Hard science at last from HuffPost. If you’re a God-fearing red-blooded real American, you hear “laurel.” If you’re a latte-sipping atheist pajama boy, you hear — waaaait just a second.

Actually, there’s a better (and more scientifically interesting!) explanation for this seemingly partisan divide. Check out the age split on the same question:

“Yanny” holds a decisive advantage among the young, who happen to lean left, then as you climb the ladder age-wise the balance of opinion tilts increasingly towards “laurel” until you end up with a five-point advantage for the latter among senior citizens — coincidentally the most reliably right-leaning group. The “partisan” split is probably just an artifact of the age divide. And there *is* reason to think that age could be affecting which word one hears in the now-famous audio clip. “Around the age of 50, a lot of people have [begun] losing their high-frequency hearing, which is why experts believe older people would be more likely to hear ‘Laurel,’ and vice versa,” Politifact noted last week. And now here’s the data from HuffPost, backing that up.

See? It’s not that I’m a latte-sipping atheist pajama boy. It’s that I’m a latte-sipping atheist pajama boy with young ears.

“Laurel” isn’t the only garbage opinion held by old people. HuffPost decided to troll-poll a few other sticky issues, like whether a hot dog is a sandwich and whether a period should be followed by one or two spaces. Disgraceful:

A sandwich is two pieces of bread with something in between. A hot-dog roll is one piece of bread split about halfway through. But even if you split the roll all the way, it’s still not a “sandwich.” If ever it was, it’s long since lost that association as the public has come to a universally shared understanding that it has a particular shape and a particular meat — and unlike most other things we think of sandwiches, they can’t properly be varied. It’s a matter of quidditas. “What is the thing in itself? What is its nature?” asked Hannibal Lecter Marcus Aurelius. The terminology gives it away: You would never think to say “I like hot dog sandwiches” or “My favorite frankfurter sandwich is a hot dog” unless you were a foreigner, a communist, or Mitt Romney. If you asked a hundred people, “What’s your favorite sandwich?”, you’d get all kinds of answers — tuna salad, roast beef, cheese, BLT — but you might not get a single person to say “hot dog.” It’s just no longer part of the sandwich family tree. Same genus, perhaps, but no longer the same species. It’s evolved.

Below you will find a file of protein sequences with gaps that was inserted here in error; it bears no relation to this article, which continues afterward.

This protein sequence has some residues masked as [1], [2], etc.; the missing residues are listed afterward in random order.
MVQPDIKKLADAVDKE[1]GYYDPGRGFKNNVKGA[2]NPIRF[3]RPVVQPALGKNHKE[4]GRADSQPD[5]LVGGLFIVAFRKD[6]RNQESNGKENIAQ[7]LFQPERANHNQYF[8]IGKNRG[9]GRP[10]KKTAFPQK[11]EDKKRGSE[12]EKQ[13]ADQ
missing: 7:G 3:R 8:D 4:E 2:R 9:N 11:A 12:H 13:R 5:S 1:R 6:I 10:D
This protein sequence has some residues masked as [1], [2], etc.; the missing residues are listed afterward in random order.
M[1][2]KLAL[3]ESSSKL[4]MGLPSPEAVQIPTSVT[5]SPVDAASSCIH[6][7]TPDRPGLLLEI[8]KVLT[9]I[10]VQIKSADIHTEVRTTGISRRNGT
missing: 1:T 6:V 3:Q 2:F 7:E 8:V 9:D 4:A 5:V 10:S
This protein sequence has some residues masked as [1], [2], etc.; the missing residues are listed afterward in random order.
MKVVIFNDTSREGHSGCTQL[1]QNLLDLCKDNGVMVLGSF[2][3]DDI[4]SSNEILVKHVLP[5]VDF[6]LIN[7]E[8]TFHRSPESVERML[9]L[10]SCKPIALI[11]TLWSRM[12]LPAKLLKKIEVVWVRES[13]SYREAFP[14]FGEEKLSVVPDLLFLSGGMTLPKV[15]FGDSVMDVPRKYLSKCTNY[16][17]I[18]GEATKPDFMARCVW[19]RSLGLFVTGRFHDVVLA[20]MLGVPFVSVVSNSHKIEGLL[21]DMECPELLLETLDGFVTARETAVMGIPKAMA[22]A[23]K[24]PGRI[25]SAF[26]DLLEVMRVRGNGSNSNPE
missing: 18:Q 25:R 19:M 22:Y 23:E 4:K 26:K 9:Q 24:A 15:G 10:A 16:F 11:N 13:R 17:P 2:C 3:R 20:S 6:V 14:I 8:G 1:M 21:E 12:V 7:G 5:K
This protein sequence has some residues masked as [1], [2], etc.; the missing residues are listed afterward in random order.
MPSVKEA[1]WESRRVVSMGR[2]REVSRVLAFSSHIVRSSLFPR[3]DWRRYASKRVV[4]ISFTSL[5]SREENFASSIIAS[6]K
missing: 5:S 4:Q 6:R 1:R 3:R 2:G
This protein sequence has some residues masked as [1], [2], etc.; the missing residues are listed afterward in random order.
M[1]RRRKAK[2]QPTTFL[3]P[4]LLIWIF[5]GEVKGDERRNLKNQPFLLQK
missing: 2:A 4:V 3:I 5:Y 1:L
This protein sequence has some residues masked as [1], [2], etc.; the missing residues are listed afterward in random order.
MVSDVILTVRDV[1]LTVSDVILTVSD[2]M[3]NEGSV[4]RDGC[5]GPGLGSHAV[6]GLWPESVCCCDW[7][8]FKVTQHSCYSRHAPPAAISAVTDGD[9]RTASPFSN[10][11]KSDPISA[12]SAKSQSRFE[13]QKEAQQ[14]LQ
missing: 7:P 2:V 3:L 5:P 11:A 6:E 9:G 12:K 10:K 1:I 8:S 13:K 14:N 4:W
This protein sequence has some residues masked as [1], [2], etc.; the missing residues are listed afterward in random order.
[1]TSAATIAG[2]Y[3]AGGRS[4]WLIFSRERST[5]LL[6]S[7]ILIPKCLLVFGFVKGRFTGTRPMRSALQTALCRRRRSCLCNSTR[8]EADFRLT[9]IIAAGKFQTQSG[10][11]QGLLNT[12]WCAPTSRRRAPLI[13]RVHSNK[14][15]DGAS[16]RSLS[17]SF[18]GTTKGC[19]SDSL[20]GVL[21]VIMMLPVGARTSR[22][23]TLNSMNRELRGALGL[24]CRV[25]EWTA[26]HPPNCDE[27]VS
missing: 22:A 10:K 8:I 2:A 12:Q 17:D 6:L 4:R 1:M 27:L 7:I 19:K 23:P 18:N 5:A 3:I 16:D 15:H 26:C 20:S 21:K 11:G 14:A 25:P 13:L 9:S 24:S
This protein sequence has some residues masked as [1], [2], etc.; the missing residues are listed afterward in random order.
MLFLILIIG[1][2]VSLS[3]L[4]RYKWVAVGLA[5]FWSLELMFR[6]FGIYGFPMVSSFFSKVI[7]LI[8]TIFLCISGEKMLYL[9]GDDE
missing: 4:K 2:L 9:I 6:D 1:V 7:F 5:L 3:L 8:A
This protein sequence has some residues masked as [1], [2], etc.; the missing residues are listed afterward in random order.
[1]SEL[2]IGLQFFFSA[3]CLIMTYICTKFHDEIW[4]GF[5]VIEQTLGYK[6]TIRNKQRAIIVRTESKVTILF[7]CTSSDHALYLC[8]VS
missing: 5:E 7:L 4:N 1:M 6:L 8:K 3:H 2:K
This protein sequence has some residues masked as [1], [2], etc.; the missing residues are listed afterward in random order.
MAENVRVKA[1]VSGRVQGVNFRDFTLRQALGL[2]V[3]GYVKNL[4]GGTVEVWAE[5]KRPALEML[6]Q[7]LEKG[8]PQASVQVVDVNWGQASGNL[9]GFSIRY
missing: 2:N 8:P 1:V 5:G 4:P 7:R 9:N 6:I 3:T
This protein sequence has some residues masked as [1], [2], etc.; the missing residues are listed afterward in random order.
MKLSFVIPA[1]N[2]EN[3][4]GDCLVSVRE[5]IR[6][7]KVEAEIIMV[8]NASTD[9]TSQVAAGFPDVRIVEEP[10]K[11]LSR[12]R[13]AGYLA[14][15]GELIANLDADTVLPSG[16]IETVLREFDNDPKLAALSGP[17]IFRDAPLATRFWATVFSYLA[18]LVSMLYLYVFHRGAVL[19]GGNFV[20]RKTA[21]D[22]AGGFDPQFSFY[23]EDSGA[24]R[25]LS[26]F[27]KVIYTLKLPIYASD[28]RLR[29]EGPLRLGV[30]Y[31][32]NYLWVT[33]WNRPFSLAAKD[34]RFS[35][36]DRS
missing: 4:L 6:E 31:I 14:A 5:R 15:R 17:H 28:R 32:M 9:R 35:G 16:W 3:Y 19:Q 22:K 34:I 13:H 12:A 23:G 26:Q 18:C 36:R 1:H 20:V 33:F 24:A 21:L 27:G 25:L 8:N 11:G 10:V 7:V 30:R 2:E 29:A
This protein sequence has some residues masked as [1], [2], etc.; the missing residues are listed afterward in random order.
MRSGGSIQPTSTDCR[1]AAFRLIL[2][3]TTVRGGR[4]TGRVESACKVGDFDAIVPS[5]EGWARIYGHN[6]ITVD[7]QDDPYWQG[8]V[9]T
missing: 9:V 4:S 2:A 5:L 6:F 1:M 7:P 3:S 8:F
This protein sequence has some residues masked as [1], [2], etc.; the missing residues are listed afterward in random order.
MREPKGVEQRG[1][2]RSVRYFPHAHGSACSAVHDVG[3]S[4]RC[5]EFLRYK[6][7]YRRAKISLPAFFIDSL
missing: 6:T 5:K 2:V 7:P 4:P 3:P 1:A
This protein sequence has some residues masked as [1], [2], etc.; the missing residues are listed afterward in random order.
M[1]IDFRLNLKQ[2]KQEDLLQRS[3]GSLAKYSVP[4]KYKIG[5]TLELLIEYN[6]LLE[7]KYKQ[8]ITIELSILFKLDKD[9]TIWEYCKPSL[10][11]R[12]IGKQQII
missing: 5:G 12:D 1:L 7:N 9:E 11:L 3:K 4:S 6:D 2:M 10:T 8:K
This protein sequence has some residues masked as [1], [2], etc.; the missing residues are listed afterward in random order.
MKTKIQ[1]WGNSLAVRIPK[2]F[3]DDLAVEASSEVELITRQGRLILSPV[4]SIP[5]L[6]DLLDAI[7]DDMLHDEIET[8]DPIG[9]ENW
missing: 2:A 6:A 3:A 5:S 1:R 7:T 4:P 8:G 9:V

And let’s not get started on hamburgers. The hour’s too late.

Another garbage opinion among older people, although this one is more easily explained:

Two spaces after a period is an artifact of typewriting. Typewritten fonts are monospaced; to make sure the reader noticed that a sentence was over, it helped to stick an extra space in between sentences. No need to do that with computer word processing, where the fonts are proportionally spaced and therefore the space after a period is large enough to signal “new sentence.” The oldies in the poll grew up when typewriting was the only game in town and were taught, quite understandably, to use the two-space model. I hate it because in my mind the extra space seems to add an extra beat after every sentence such that the voice you “hear” while reading comes off as slightly disjointed. It’s dying off, though, as typewriting phases out of the population.

One last note from HuffPost: Overwhelmingly, every age group pronounces “GIF” with a hard “G” like “gift” rather than a soft “G” like “giraffe.” Sometimes the correct opinion is an unpopular one. It’s a cross I frequently have to bear, alas.